You can’t hit it normally,” Momo said.

“Aa. With that gut, you can’t spin the ball,” Fuji said in agreement. It would be interesting to see if the freshman could overcome the handicap.

Hmm, I see,” Echizen said, tapping the racquet’s gut with his hand twice.

Fuji arched an eyebrow. He saw? What did he see? He got his answer when, on Arai’s next serve, Echizen scored a point.

Oh, he put a spin on it by rotating his body,” Eiji said, surprised.

He’s good,” Fuji agreed. Echizen had overcome the problem of the bad racquet. Fuji watched the rest of the match in silence, not surprised Arai wasn’t able to keep up. Arai was the kind of player who relied on other people’s weaknesses to make him strong. He’d never become a regular with that attitude.

Tezuka and Oishi appeared on the court after the match was over and berated everyone for their lack of respect and mad them all run twenty laps. Consequences. But it had been a match worth seeing.

Fuji fell into step beside Oishi. Neither of them spoke and Fuji soon fell behind, which was fine with him. He wasn’t in a rush. He spotted Takashi’s racquet resting against the fence and picked it up.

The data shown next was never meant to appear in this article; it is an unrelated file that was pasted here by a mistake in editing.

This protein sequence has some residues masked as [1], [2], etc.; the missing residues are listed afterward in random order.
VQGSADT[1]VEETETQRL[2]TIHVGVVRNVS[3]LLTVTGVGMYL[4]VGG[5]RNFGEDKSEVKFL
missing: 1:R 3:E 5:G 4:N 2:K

Looking around, he saw that Takashi, Momo, and Inui were behind him. Slowing his pace a little, he was surprised to see Echizen keeping pace with Momo but didn’t think too much on it. They’d just started running, after all. Fuji dropped his pace until he was beside Takashi. “Taka, your racquet.”

Takashi grabbed hold of it and, with a cry of “Burning!”, took off until he was even with Oishi and Eiji, who always ran together.

Fuji’s face never wavered; he kept his expression kind and his eyes closed at all times to keep himself from unintentionally intimidating anyone but on the inside he smile. Takashi was the type of honest, dedicated player he admired most because all of it came from hard work. Tennis was easy for those who had the knack for it but overcoming the hurdle of not having talent…well, that was impressive.

Fuji finished running the laps with the others right beside Eiji. He’d given the doubles team ten laps before catching up to their pace and engaging in some light conversation. Eiji needed constant conversation and Fuji had set himself up as his best friend, next to Oishi, of course, at the beginning of their freshman year. The three of them were pretty close, by all accounts, but Fuji knew that they’d never accept him if they knew the truth. He wasn’t sure anyone would.

Chapter Index    Chapter 2